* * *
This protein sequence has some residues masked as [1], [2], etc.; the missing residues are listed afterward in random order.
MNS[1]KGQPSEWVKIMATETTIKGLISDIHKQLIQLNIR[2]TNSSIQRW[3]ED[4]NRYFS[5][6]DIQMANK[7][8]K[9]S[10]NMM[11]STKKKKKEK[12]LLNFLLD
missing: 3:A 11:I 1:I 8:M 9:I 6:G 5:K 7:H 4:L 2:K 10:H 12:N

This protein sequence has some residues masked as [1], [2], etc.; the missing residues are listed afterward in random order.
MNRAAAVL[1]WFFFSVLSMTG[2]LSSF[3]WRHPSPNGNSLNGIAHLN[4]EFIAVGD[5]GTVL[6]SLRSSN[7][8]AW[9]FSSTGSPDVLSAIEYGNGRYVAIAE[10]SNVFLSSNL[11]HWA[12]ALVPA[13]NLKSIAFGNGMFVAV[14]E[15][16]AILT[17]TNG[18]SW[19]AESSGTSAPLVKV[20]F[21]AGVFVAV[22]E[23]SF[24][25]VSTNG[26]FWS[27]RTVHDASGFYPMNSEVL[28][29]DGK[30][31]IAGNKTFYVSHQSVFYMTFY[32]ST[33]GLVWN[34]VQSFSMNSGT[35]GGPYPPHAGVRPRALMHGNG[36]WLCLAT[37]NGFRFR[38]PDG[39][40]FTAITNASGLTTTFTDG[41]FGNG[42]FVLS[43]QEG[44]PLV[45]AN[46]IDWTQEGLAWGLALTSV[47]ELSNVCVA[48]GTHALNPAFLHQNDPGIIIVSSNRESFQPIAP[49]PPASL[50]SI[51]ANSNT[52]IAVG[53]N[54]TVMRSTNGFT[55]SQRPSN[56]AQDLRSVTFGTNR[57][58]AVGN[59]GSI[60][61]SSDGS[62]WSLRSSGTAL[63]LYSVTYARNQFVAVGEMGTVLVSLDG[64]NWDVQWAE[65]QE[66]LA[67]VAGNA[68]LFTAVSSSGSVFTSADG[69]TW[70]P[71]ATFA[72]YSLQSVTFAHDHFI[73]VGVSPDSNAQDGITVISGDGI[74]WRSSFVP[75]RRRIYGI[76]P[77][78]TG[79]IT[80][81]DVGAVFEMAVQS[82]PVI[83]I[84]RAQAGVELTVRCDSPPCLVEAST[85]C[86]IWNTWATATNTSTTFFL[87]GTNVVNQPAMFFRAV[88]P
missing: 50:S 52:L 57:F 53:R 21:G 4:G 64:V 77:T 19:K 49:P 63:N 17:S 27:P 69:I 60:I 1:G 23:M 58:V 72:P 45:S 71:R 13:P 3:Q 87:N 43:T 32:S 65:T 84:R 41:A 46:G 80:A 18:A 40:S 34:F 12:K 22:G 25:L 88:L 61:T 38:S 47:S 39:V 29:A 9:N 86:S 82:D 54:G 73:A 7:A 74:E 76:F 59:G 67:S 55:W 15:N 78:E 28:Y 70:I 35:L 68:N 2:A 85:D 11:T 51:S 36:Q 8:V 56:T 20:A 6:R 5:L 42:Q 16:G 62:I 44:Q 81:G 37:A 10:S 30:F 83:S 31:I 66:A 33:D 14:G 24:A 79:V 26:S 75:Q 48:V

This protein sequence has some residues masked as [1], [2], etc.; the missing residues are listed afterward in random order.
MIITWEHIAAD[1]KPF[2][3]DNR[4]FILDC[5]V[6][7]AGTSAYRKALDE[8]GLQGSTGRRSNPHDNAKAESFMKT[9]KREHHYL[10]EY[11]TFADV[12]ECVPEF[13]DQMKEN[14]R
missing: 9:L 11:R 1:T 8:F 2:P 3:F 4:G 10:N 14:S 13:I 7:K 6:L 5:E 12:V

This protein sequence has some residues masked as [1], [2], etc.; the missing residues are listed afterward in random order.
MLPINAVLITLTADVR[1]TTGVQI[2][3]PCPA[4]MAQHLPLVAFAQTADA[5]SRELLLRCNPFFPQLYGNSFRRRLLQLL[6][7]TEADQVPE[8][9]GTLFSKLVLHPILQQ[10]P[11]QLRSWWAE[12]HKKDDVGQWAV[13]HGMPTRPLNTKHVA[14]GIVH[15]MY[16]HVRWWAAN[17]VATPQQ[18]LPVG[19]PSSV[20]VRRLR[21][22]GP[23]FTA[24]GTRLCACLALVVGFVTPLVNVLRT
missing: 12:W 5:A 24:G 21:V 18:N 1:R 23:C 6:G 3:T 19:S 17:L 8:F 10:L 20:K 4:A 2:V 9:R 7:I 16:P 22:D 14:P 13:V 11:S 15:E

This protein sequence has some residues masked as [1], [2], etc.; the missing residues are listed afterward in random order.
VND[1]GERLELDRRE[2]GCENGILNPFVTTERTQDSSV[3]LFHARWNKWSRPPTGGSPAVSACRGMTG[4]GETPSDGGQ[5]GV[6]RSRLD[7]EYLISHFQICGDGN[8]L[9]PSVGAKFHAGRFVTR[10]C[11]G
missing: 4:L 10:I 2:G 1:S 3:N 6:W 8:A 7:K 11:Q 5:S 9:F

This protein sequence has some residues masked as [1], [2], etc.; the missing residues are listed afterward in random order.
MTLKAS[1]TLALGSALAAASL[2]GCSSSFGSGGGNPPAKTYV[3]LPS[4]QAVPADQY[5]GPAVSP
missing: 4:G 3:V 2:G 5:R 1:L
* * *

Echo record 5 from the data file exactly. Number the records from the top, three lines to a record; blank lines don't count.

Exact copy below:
This protein sequence has some residues masked as [1], [2], etc.; the missing residues are listed afterward in random order.
VND[1]GERLELDRRE[2]GCENGILNPFVTTERTQDSSV[3]LFHARWNKWSRPPTGGSPAVSACRGMTG[4]GETPSDGGQ[5]GV[6]RSRLD[7]EYLISHFQICGDGN[8]L[9]PSVGAKFHAGRFVTR[10]C[11]G
missing: 4:L 10:I 2:G 1:S 3:N 6:W 8:A 7:K 11:Q 5:S 9:F